With such exacting requirements, many Public Agencies have resorted to certifying their pilots under Part 107 while the application for a COA is ongoing. All the operations we have listed above that cannot be covered by a COA can be covered by a Part 107 remote pilot certificate.

How to apply for a COA

police-dronesAll COA applications are processed through the COA Online Application System (CAPS). However, not just anyone can create an account through the CAPS website. The FAA requires that agencies submit a Public Declaration Letter as a means of pre-screening the potential applicants. Only after the FAA’S approval will you be able to access the CAPS website.

Submit a Public Declaration Letter

The Public Declaration Letter (PDL) is a letter addressed to the FAA Acting Air Traffic Manager stating that your agency or organization is a political subdivision based on the constitution of your state or city. Of course, the letter needs to start by identifying the agency, the local government it is attached to, as well as the intention to apply for a COA.

It is also crucial to state in the letter the scope of jurisdiction of the agency, as well as the nature of the work that they are doing. This can have an effect on the scope of the COA that will be granted to the agency.

Equally important is that the letter states the specific laws or constitutional provisions that identify the organization or agency as a Public Agency. Ideally, the PDL must be written and signed by the agency’s attorney.

The PDL needs to be submitted by e-mail to [email protected]. Once the FAA reviews and approves of the PDL, they will reply with a CAPS Access Request Form. This will have to be filled out and returned to the FAA before access to CAPS can be granted.

Submit a Public COA application

Once you have received the log-in credentials for your CAPS account, you can then go ahead and access log-in to the website. This will open a fairly simple dashboard that will allow you to submit a COA application, renew any existing COAs, or submit reports as required by a COA.

For your first COA, simply click the Submit Public COA link. This will lead to an electronic form with an auto-generated draft number. Filling out the form can take a long time, so take note that you can save your responses as a draft at any point.

The form is very long but quite straightforward and should be easy to follow. To simplify the discussion, here are the sections of the form with some pointers on how each one should be filled out:

Proponent Information

In the Proponent section, identify the local government (state or city) as the sponsor. The assigned person to the ‘Attention of’ field should ideally be the person who will be overseeing or administering all COAs for the organization. Provide all the required contact information. It is possible to save the Proponent information so that it can be reused for future COA applications.

Declarations

These are mostly just a series of Yes or No questions. Just go through each item carefully and make sure to select the appropriate option for your agency. In this section, you will also need to upload a copy of the Public Declaration Letter that your agency has submitted previously.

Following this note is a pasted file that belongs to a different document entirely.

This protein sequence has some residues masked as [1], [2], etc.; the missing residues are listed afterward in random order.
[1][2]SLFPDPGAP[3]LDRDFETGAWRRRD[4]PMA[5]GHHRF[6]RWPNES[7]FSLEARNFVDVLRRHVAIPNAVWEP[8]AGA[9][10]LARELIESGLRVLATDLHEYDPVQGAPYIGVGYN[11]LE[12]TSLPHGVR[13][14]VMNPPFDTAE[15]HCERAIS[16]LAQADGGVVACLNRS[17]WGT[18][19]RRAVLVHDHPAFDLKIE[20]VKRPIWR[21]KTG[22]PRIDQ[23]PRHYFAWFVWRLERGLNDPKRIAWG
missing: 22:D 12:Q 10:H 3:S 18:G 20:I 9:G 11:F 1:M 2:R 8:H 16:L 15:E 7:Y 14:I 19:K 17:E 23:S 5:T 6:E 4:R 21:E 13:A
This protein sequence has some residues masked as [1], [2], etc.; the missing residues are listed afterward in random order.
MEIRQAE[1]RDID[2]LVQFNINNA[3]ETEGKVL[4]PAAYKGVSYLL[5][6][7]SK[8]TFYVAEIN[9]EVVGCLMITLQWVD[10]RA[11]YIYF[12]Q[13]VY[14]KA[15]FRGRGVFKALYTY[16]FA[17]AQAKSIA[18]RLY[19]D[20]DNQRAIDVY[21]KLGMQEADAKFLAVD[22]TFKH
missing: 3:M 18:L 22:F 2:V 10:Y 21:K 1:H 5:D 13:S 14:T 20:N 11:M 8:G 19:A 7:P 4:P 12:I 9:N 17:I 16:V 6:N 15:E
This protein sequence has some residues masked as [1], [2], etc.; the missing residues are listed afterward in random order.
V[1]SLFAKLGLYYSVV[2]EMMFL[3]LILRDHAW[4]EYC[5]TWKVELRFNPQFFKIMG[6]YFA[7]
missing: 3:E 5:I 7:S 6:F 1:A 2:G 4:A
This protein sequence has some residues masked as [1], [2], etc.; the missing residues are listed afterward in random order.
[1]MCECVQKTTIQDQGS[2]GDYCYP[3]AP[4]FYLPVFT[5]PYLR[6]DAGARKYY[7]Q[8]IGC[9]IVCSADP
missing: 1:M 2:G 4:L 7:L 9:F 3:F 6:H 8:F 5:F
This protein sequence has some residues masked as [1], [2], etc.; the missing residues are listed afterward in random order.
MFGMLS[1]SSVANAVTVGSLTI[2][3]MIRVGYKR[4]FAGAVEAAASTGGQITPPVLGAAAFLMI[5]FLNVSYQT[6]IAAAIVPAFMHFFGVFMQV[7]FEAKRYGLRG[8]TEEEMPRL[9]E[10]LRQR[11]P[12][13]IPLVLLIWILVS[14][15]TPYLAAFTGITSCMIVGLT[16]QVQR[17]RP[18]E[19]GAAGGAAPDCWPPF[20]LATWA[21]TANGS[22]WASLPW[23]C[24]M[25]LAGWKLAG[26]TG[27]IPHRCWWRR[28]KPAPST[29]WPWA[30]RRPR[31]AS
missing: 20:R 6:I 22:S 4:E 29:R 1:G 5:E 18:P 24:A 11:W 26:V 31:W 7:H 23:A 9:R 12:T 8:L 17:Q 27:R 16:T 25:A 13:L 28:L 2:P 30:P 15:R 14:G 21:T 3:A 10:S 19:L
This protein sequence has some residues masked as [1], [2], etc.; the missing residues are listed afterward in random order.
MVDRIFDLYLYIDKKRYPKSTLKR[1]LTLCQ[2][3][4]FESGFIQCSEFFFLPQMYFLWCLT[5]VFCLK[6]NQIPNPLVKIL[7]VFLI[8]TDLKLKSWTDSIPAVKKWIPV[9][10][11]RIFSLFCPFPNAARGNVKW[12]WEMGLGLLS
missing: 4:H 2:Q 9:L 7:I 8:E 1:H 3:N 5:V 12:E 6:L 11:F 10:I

Point of Contact Information

Simply provide the name and contact details of the person who will be the point of contact of your agency with the FAA. The entry in this section may be reused for succeeding COA applications.

Operational Description

The bulk of the work needed to fill out this section involves describing the proposed operations for the COA. This includes crafting both an executive summary and an operational summary. Make sure to include critical information such as the objectives of your operation, the location of any nearby airport, and your proposed maximum altitude in AGL.

You will also need to specify if you will be flying using VFR or IFR, or if you will be flying at day or at night. The type of airspace covered by the jurisdiction will have to be indicated. The start date and end date will be provided by the FAA upon COA approval. Leave the fields blank for now.

UAS Platform

This is the longest subsection of a COA application. The good news is that you can create an entry for each UAS your agency uses and just recall the same information for succeeding applications.

First off, you will need to describe the specific UAS you will be using. Most of the basic information needed in the first sub-section can be extracted from the spec sheet of your drone. You might have to do some research to determine the Avionics equipment of your specific drone, but a vast majority of drones used by public agencies use the X system.

Create an official letter (on agency overhead) stating that all the drones or UAS of your agency have been found to be airworthy based on the tests and maintenance checks that the agency has done. Make sure that such a claim can be supported by the appropriate records. This letter will be uploaded as part of the COA application process.

There are two sections dedicated to providing the agency’s emergency procedures in lost link and lost communication. Such procedures will need to be recorded as official documents that also need to be uploaded. The required fields in these sections should give some guidance on the type of procedures that the FAA is looking for.

There is a special section for UAS operations that use a tool for spectrum analysis. If so, make sure that your agency has the appropriate authorization from the NTIA or FCC. The authorization document will need to be uploaded.

One section will ask for any procedures that your agency will adopt for communication with air traffic control (ATC). Not many drone operations have the FCC permit to communicate with ATC, so you will likely just select all the ‘No’ options in this section.

Visual surveillance